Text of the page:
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A Clade-Specific Arabidopsis Gene Connects Primary Metabolism and Senescence.

Jones DC, Zheng W, Huang S, Du C, Zhao X, Yennamalli RM, Sen TZ, Nettleton D, Wurtele ES, Li L - Front Plant Sci (2016)

Bottom Line: In contrast, under experimentally induced senescence, SAQR expression increases in vasculature of cotyledons but not in true leaves.In SAQR KO line, the transcript level of the dirigent-like disease resistance gene (AT1G22900) is increased, while that of the Early Light Induced Protein 1 gene (ELIP1, AT3G22840) is decreased.Taken together, these data indicate that SAQR may function in the QQS network, playing a role in integration of primary metabolism with adaptation to internal and environmental changes, specifically those that affect the process of senescence.

View Article: PubMed Central - PubMed

Affiliation: Department of Genetics, Development and Cell Biology, Iowa State University, Ames IA, USA.

ABSTRACT
Nearly immobile, plants have evolved new components to be able to respond to changing environments. One example is Qua Quine Starch (QQS, AT3G30720), an Arabidopsis thaliana-specific orphan gene that integrates primary metabolism with adaptation to environment changes. SAQR (Senescence-Associated and QQS-Related, AT1G64360), is unique to a clade within the family Brassicaceae; as such, the gene may have arisen about 20 million years ago. SAQR is up-regulated in QQS RNAi mutant and in the apx1 mutant under light-induced oxidative stress. SAQR plays a role in carbon allocation: overexpression lines of SAQR have significantly decreased starch content; conversely, in a saqr T-DNA knockout (KO) line, starch accumulation is increased. Meta-analysis of public microarray data indicates that SAQR expression is correlated with expression of a subset of genes involved in senescence, defense, and stress responses. SAQR promoter::GUS expression analysis reveals that SAQR expression increases after leaf expansion and photosynthetic capacity have peaked, just prior to visible natural senescence. SAQR is expressed predominantly within leaf and cotyledon vasculature, increasing in intensity as natural senescence continues, and then decreasing prior to death. In contrast, under experimentally induced senescence, SAQR expression increases in vasculature of cotyledons but not in true leaves. In SAQR KO line, the transcript level of the dirigent-like disease resistance gene (AT1G22900) is increased, while that of the Early Light Induced Protein 1 gene (ELIP1, AT3G22840) is decreased. Taken together, these data indicate that SAQR may function in the QQS network, playing a role in integration of primary metabolism with adaptation to internal and environmental changes, specifically those that affect the process of senescence.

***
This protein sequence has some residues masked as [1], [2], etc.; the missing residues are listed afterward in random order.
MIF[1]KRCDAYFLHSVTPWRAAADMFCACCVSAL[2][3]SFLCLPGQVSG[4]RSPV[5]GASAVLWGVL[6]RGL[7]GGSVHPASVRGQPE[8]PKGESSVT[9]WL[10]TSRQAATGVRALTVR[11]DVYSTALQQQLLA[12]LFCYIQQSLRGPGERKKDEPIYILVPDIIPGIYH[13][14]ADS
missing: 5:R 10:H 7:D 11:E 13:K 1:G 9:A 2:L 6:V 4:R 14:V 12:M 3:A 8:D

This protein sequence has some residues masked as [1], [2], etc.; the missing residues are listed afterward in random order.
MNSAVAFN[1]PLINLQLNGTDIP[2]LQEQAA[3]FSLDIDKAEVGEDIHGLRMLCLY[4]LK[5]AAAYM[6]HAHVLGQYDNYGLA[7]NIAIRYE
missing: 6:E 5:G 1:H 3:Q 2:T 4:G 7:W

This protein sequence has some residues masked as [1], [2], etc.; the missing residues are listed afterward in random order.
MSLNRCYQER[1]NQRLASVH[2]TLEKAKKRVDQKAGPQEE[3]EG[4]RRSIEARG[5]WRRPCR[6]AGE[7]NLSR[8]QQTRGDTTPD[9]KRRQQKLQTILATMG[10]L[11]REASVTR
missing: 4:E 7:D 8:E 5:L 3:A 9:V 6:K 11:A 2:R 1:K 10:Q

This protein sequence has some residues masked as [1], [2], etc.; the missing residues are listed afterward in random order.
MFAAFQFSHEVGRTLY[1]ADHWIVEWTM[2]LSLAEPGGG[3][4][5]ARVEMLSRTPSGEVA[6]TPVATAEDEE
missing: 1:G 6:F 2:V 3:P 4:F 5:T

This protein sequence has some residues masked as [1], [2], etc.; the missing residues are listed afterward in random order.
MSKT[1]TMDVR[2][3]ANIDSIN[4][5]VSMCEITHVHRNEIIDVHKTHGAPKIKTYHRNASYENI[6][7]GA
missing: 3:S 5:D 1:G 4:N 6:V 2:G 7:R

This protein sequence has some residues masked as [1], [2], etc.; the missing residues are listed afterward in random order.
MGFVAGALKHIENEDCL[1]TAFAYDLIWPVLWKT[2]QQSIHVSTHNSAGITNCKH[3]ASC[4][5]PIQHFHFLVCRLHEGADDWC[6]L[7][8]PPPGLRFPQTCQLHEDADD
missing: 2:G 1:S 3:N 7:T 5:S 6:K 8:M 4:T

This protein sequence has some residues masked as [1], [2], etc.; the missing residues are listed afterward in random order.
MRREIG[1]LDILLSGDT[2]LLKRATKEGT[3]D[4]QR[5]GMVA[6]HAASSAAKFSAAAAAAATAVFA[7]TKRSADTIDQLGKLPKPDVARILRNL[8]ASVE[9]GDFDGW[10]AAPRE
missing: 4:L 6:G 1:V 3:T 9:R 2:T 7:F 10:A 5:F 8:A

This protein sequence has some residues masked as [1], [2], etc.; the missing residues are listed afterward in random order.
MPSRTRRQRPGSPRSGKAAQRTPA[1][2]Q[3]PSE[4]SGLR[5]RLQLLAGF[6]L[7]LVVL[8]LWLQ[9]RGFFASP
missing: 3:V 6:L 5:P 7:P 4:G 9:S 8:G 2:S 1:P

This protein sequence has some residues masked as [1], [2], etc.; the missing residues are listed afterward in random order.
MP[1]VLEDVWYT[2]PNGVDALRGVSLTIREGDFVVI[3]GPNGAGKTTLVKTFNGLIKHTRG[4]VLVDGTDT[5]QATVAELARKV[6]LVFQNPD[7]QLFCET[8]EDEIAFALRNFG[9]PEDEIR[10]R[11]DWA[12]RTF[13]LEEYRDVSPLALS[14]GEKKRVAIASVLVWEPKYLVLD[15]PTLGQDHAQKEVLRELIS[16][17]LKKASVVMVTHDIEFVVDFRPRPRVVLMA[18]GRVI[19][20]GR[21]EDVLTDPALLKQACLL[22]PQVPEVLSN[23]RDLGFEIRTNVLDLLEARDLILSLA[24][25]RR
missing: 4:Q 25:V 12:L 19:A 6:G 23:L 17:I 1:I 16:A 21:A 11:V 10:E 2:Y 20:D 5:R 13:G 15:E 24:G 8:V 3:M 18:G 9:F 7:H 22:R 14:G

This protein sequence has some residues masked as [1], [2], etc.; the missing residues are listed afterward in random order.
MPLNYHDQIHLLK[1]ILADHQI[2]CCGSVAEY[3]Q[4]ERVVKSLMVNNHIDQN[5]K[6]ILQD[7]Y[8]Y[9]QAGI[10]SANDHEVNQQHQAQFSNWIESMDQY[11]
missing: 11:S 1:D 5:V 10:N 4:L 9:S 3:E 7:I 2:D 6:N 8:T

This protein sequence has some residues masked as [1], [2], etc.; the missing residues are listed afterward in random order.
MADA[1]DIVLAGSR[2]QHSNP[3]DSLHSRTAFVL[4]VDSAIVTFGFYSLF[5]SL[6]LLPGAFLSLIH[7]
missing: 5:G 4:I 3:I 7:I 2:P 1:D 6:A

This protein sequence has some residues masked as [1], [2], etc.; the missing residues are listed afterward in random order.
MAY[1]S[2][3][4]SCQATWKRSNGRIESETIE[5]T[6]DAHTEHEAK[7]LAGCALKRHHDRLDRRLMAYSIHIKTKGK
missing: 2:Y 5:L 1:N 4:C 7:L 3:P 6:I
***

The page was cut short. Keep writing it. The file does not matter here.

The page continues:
No MeSH data available.


Related in: MedlinePlus

Spatial and temporal expression of SAQR. Beta-glucuronidase activity was visualized in transgenic Arabidopsis lines containing SAQR promoter::GUS. (A)SAQR expression in cotyledon, and first true leaf at 4, 10, 17, 30, and 45 DAI. (B)SAQR expression in 56-DAI plants in second leaf and seventh leaf. (C) Cauline leaf at 45 and 56 DAI; inflorescence and flower in 45-DAI plants; siliques, stigmas, and receptacle at 5 days after flowering (DAF; a-c) and 12 DAF (d-f). White bar, 200 μm; Red bar, 500 μm; Black bar, 1 mm; Blue bar, 2 mm; Green bar, 5 mm.